Types of email spam break down those annoying and often too-good-to-be-true offers that make us cringe when we check our electronic mail. Almost everyone with an email address will have to deal with e-mail spam from time to time but knowing how to identify email spam will help you not become a victim to the many online scams floating around the Internet these days.
Email spam is more than a simply annoyance, it's also a good chunk of the activity on the entire Internet. In 2010, an estimated 260 billion spam emails were sent per day making up 89% of all email communications. Though only a small percentage of spam email recipients fell victim to the scams included in these junk messages, victims lost almost $500 million to Internet crimes in 2011, according to the FBI. That breaks down to 26,000 complaints per month or one claim every 100 seconds.
Keeping yourself safe from joining those statistics takes a bit of information on what to look for in email spam and some common sense. Having a good antivirus program doesn't hurt either. Knowing the different types of email spam, such as the phishing scams, email address spoofing, Nigerian 419 scams and porn spam is the first step to protecting yourself. Understanding when it's wise to decline an amazing (and likely fraudulent) offer or when to double check that you're dealing with a real company, not just a spammer claiming to be a real company, is equally helpful.
As a general rule of thumb, always double check an offer, website URL or suspicious email before giving away any personal information, your secure password or any cash. With these tips and some common sense, even the Tech Impaired Duck can help fight different kinds of email spam. Remember, spammers only win if you let them!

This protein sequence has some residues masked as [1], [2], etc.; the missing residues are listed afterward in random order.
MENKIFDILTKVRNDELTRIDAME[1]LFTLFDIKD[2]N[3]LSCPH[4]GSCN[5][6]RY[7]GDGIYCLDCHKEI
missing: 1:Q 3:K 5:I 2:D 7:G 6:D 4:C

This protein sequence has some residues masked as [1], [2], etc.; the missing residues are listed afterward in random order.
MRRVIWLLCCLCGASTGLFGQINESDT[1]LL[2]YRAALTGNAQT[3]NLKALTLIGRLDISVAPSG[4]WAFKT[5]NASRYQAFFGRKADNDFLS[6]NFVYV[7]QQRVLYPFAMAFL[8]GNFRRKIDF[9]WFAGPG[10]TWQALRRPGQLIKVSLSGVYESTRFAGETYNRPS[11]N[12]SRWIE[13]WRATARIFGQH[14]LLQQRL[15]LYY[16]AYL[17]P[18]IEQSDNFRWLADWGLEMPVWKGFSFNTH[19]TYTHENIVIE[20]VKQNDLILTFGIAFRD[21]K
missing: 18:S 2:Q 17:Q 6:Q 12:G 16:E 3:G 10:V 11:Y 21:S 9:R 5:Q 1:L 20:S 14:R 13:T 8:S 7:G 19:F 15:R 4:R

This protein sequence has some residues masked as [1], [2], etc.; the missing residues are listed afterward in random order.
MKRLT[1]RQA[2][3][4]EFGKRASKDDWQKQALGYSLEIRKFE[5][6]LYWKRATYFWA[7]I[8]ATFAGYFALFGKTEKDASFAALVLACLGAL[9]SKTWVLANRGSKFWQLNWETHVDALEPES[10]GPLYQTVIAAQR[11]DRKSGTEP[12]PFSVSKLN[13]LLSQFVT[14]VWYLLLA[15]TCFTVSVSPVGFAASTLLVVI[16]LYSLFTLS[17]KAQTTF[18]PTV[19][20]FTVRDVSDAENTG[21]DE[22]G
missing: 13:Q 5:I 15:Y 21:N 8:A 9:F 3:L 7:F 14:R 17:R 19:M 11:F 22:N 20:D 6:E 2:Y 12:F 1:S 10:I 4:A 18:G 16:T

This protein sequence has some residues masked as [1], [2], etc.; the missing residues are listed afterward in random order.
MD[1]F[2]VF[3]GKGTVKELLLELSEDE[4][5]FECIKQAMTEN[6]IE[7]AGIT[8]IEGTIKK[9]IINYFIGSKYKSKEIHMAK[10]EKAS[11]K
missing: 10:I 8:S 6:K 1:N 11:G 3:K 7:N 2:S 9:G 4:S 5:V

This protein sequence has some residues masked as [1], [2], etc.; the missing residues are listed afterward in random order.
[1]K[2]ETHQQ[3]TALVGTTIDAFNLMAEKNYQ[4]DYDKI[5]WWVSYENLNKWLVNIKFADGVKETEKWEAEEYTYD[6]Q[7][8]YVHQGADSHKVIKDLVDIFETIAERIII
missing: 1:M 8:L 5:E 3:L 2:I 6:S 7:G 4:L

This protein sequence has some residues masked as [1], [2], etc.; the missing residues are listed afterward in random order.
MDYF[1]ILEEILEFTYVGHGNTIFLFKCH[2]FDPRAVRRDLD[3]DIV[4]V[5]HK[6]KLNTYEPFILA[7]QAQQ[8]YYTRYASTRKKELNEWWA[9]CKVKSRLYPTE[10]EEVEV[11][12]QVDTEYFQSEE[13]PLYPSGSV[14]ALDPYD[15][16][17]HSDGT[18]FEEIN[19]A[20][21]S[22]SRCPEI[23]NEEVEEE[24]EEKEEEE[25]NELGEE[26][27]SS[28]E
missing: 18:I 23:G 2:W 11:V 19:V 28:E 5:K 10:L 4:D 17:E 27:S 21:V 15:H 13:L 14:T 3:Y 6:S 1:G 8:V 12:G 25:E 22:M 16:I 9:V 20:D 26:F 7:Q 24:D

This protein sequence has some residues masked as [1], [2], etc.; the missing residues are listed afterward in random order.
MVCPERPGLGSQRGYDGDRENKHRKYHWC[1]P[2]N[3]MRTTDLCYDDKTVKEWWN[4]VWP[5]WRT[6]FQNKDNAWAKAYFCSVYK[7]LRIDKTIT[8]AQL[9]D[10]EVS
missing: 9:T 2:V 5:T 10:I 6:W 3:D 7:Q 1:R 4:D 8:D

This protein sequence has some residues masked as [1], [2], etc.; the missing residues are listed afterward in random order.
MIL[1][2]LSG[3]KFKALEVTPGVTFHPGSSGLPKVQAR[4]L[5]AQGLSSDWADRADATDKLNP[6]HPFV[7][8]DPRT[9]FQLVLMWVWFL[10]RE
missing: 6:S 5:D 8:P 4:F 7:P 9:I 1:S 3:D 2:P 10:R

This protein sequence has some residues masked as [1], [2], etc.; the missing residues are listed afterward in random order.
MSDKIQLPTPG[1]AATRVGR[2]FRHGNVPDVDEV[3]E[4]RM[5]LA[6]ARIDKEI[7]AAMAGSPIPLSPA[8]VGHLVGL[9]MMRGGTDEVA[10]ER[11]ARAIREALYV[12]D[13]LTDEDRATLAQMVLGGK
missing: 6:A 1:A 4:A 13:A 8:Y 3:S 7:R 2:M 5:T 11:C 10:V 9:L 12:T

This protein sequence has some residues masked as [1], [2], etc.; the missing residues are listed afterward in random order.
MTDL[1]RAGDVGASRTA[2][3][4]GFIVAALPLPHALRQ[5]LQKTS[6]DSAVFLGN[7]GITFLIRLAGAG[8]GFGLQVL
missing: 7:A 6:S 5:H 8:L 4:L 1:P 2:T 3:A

Unsolicited bulk emails are pretty annoying as they stack up in your spam folder, but for the most part they are pretty low on the spam email ladder. Each day hundreds of billions of email advertisements are sent, most selling miracle weight loss cures, male enhancement products, knock-off merchandise, online degree programs and prescription drugs.Tip: In case it wasn't obvious, purchasing anything from these emails is almost assuredly a poor decision.
One of the hardest types of email spam to spot is phishing scam emails. These buggers are designed to look like official emails from financial institutions or big companies like eBay and PayPal, but actually direct victims to equally official looking scam sites. This tricks people into volunteering their usernames and passwords, which are then used by the site owners, the scammers, to compromise the real accounts.Tip: As a rule of thumb, always visit an official site, not whatever comes up when clicking a link in an email, and always check the URL before signing into any site.
If you have an email account, more than likely you've received a seemingly amazing offer out of the blue by some stranger from a faraway land. Someone claiming to be the agent for a long lost relative, a lottery service, an employer or even someone looking for love will offer a large sum of money, only asking for a small percentage in return for their time, insurance, shipping or other seemingly legit reason. The scammer then sends a fake check and asks for money to be wired back. Victims never receive the large sum from the check and are out the small fee, usually a few hundred or thousand dollars.Tip: Plain and simple, if it appears too good to be true, most likely it is.
More of a technique used to make other email spam tactics seem more believable, many spammers will send messages which appear to originate from a different email address than they actually do. This spoofing technique makes it appear as though a fraudulent email actually came from a trusted source, company or organization. This builds the trust of the victim, making them more likely to take part in whichever scam is included in the message.Tip: When in doubt, ask that person or company directly, offline, if they sent the message before handing over any personal information or money.